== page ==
PLR 201628004, PLR 201628005 and PLR 201628006 (July 8, 2016).

The IRS indicated that a state court's retroactive reformation of an instrument is not effective to change the tax consequences of a completed transaction. In each of these PLRs, the decedent had an IRA with Custodian A and named Trust C as a 50% beneficiary and each of Trusts D and E as a 25% beneficiary of the IRA. The decedent's financial advisors later joined another firm and became affiliated with Custodian B. The financial advisors provided the decedent with a beneficiary designation form naming the decedent's estate as the sole beneficiary. Although the decedent signed the forms, he merely intended to move the assets from Custodian A to Custodian B and did not intend to change the beneficiaries.

After the decedent's death, the trustees petitioned the court to modify the beneficiary designations to carry out the intent of the decedent. The Court ordered that the beneficiary designations be revised to the original plan, effective as if they were originally made by the decedent when the decedent signed the new beneficiary designation forms.

The ruling requested confirmation that the life expectancy of the beneficiary of each trust could be utilized to determine the applicable distribution period with respect to the portion of the IRA payable to each trust. Generally, if an IRA owner dies on or after his required beginning date without having designated a beneficiary, then post-death distributions must be made over the remaining life expectancy of the IRA owner. An estate or charity is not a designated beneficiary but, if certain provisions are followed, a trust can be a designated beneficiary. The IRS ruled that, because the decedent's estate was named as the beneficiary of the IRA at the time of the decedent's death, there was no designated beneficiary of the IRA. Further, the IRS noted that, although the court order changed the designation of the IRA under state law, the order could not create a designated beneficiary for federal tax purposes. The IRS stated that, if the state court order could change the federal tax consequences, "there would exist considerable opportunity for 'collusive' state court actions having the sole purpose of reducing federal tax liabilities."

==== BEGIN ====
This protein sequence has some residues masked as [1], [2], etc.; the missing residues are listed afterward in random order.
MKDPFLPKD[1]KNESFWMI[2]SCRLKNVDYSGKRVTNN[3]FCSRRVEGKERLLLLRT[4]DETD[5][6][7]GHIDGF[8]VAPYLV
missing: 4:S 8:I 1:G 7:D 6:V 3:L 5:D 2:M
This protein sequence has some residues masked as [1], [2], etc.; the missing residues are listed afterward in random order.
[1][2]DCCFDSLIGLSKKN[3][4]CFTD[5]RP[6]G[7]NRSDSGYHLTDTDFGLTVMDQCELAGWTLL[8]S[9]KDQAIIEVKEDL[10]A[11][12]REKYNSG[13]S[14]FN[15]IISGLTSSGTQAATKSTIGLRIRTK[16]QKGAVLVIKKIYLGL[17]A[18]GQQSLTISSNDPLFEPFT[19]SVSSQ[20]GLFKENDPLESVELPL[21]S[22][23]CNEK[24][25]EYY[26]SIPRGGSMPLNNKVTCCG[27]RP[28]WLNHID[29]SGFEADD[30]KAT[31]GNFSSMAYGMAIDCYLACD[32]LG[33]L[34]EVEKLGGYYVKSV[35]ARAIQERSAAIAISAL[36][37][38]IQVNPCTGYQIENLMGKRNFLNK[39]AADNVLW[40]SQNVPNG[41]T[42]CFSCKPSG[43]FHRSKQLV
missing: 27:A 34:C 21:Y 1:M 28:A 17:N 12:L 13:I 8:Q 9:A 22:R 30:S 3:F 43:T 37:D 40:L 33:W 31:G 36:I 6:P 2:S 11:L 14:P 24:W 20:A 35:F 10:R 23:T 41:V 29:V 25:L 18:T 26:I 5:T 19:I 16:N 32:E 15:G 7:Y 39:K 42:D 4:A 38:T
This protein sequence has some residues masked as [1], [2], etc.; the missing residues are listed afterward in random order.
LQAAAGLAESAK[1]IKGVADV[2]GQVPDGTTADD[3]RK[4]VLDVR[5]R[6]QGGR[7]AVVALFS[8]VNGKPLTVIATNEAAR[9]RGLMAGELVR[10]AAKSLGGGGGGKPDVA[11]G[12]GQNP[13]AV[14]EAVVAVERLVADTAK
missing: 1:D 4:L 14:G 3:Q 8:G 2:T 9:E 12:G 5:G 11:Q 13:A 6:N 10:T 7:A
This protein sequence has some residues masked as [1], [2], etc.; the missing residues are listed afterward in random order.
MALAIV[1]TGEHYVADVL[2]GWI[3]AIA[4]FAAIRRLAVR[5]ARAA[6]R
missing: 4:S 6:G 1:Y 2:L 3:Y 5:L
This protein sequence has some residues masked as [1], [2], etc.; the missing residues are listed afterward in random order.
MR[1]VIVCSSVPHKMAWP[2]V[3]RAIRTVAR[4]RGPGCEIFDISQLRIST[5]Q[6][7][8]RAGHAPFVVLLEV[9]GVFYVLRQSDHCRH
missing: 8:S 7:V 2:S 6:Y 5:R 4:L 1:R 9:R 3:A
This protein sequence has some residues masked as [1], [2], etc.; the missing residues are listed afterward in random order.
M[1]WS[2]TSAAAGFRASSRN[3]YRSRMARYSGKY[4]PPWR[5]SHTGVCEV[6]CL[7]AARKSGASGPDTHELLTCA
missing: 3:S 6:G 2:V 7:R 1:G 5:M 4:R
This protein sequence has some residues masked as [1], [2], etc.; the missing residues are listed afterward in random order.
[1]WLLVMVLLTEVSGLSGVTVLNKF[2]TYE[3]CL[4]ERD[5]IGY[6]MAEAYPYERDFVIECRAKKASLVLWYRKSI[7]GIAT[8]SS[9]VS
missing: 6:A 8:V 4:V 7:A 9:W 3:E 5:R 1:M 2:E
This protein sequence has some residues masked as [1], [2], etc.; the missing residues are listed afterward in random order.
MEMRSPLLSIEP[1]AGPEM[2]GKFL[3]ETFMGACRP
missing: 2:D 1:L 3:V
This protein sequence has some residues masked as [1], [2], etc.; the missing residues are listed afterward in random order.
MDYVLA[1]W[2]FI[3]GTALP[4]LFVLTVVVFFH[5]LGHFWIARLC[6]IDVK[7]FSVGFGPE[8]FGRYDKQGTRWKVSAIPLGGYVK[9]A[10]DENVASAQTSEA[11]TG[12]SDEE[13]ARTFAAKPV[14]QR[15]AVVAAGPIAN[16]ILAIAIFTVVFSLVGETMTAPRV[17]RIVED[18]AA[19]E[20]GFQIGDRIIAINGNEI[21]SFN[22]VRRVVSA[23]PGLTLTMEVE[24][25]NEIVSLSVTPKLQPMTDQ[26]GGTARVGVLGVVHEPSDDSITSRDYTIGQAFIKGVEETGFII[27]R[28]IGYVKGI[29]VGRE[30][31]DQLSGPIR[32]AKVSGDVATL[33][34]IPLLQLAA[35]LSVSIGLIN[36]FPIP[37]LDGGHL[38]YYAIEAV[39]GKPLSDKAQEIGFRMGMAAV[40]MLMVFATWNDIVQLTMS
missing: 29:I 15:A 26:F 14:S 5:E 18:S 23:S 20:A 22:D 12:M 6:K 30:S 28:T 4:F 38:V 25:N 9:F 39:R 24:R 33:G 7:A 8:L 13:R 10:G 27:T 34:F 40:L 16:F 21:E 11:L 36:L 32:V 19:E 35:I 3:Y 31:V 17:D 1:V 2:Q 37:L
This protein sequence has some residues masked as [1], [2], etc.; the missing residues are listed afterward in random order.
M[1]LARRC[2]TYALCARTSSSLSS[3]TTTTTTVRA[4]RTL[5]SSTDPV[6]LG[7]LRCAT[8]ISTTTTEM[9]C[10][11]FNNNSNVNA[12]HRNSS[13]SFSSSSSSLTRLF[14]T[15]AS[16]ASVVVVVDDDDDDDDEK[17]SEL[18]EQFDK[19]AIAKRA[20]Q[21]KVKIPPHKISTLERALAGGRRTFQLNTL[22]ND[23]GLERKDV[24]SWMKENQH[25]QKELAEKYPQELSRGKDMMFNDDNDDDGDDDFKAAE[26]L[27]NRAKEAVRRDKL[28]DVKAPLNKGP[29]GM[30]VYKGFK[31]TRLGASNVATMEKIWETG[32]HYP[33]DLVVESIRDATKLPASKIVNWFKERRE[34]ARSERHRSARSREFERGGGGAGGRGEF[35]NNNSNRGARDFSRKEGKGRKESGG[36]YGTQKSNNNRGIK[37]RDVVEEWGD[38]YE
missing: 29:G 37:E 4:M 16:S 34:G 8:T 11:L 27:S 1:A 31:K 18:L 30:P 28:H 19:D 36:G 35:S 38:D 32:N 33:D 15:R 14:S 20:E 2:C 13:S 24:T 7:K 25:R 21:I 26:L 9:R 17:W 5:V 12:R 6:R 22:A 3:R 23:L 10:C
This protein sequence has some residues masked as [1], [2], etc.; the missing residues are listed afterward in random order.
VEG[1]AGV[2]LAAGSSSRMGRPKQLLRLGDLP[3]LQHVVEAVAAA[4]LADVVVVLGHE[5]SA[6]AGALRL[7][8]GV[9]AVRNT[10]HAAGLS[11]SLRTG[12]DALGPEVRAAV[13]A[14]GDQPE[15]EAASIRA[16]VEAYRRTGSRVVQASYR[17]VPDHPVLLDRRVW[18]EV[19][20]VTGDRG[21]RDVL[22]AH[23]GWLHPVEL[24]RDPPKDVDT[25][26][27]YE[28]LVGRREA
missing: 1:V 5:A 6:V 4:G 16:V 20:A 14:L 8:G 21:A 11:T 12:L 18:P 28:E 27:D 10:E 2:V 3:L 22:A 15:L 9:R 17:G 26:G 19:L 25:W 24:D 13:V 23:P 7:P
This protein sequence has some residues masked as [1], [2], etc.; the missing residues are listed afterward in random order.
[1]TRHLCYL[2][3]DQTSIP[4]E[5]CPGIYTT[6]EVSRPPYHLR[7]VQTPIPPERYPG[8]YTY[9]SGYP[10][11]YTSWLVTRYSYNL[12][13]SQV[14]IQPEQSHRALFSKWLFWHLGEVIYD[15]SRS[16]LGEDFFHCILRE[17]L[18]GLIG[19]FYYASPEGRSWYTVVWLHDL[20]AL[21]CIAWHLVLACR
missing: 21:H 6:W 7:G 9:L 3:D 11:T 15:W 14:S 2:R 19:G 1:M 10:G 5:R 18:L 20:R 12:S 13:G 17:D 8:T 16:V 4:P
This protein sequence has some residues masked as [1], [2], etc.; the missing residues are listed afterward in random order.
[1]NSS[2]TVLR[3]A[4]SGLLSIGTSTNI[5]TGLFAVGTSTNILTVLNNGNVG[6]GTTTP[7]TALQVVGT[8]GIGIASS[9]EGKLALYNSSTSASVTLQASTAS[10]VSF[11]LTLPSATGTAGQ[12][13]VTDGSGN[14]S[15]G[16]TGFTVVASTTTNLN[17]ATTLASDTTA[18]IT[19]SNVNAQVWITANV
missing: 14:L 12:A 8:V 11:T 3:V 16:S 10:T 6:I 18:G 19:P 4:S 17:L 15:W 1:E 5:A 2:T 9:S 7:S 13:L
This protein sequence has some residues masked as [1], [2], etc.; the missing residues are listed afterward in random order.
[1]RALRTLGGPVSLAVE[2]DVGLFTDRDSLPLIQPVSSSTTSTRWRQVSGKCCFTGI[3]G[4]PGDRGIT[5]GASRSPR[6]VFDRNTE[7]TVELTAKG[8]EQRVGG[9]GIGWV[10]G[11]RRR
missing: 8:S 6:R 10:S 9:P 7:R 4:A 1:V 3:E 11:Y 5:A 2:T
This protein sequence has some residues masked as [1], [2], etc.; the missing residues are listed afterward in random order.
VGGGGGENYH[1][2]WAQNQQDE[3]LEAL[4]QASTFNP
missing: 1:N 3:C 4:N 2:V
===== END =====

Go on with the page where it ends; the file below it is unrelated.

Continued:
South Dakota – Special Spousal Trust Statute - SDCL 55-17

Effective July 1, 2016, a new South Dakota statute allows a married couple to create a special trust, called a South Dakota Special Spousal Trust, the assets of which upon transfer will be considered community property under South Dakota law. Further, the statute allows Settlors of such trusts to take advantage of the benefits of the 100% income tax basis step-up provided in IRC Section 1014(b)(6). There is no definitive authority regarding whether residents of non-community property states can avail themselves of this trust and get the benefits of the IRC Section 1014(b)(6) step-up at the first spouse's death. Finally, the statute indicates that a South Dakota Special Spousal Trust can be a spendthrift trust allowing for asset protection benefits for the assets transferred to the trust. The statute specifies the requirements for the creation of a South Dakota Special Spousal Trust.